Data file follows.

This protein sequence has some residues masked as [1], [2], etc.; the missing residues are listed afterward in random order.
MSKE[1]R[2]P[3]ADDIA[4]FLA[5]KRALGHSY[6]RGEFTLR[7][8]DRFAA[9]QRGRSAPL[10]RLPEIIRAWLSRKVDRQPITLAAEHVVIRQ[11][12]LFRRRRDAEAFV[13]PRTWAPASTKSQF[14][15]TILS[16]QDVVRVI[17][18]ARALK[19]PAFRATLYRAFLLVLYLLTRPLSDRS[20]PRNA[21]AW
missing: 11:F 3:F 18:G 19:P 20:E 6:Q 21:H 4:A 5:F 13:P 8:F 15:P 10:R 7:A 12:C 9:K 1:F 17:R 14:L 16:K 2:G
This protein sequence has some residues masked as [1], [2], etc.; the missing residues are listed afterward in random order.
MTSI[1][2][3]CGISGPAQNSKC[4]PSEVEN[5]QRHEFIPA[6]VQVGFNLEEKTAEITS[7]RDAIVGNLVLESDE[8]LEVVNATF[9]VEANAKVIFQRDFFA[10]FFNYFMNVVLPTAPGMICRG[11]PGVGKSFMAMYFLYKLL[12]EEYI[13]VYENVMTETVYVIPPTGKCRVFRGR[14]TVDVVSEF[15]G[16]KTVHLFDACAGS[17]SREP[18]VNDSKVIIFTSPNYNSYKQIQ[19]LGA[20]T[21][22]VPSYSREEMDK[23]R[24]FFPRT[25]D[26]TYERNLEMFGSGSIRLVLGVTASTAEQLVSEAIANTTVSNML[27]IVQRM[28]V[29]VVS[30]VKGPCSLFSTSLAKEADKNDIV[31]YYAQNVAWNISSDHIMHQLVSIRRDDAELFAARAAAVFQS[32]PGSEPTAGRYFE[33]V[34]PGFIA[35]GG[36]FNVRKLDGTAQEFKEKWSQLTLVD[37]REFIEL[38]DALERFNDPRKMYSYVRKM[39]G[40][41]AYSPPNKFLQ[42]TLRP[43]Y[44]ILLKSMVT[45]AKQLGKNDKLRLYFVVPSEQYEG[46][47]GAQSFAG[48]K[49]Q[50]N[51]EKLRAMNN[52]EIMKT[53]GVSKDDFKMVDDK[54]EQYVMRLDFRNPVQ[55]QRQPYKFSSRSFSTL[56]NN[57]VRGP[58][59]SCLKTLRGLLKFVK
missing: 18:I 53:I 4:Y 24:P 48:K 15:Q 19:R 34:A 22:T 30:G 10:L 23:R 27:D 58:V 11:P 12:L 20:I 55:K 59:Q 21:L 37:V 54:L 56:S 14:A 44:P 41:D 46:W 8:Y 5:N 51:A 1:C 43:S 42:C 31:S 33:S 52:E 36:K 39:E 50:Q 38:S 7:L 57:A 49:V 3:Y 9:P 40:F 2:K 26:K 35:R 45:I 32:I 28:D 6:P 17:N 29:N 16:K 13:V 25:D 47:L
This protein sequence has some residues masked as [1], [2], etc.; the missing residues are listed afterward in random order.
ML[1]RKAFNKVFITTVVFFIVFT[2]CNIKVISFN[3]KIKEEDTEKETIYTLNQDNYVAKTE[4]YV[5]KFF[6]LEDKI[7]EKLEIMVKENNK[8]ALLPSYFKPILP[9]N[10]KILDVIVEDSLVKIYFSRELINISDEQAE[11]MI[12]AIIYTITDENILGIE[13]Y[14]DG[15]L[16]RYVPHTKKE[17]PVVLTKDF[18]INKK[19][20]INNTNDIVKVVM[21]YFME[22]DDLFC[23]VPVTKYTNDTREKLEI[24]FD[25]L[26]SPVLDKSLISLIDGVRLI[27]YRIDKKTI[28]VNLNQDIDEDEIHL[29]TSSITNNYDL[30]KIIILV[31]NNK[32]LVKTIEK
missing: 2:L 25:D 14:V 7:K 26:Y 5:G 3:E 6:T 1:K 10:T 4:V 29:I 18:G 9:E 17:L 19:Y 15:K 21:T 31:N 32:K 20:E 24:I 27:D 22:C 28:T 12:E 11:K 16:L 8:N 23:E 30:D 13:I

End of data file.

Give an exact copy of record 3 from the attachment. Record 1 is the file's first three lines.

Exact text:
This protein sequence has some residues masked as [1], [2], etc.; the missing residues are listed afterward in random order.
ML[1]RKAFNKVFITTVVFFIVFT[2]CNIKVISFN[3]KIKEEDTEKETIYTLNQDNYVAKTE[4]YV[5]KFF[6]LEDKI[7]EKLEIMVKENNK[8]ALLPSYFKPILP[9]N[10]KILDVIVEDSLVKIYFSRELINISDEQAE[11]MI[12]AIIYTITDENILGIE[13]Y[14]DG[15]L[16]RYVPHTKKE[17]PVVLTKDF[18]INKK[19][20]INNTNDIVKVVM[21]YFME[22]DDLFC[23]VPVTKYTNDTREKLEI[24]FD[25]L[26]SPVLDKSLISLIDGVRLI[27]YRIDKKTI[28]VNLNQDIDEDEIHL[29]TSSITNNYDL[30]KIIILV[31]NNK[32]LVKTIEK
missing: 2:L 25:D 14:V 7:K 26:Y 5:G 3:E 6:T 1:K 10:T 4:V 29:I 18:G 9:E 17:L 19:Y 15:K 21:T 31:N 32:K 20:E 24:I 27:D 22:C 28:T 12:E 11:K 16:L 8:N 23:E 30:D 13:I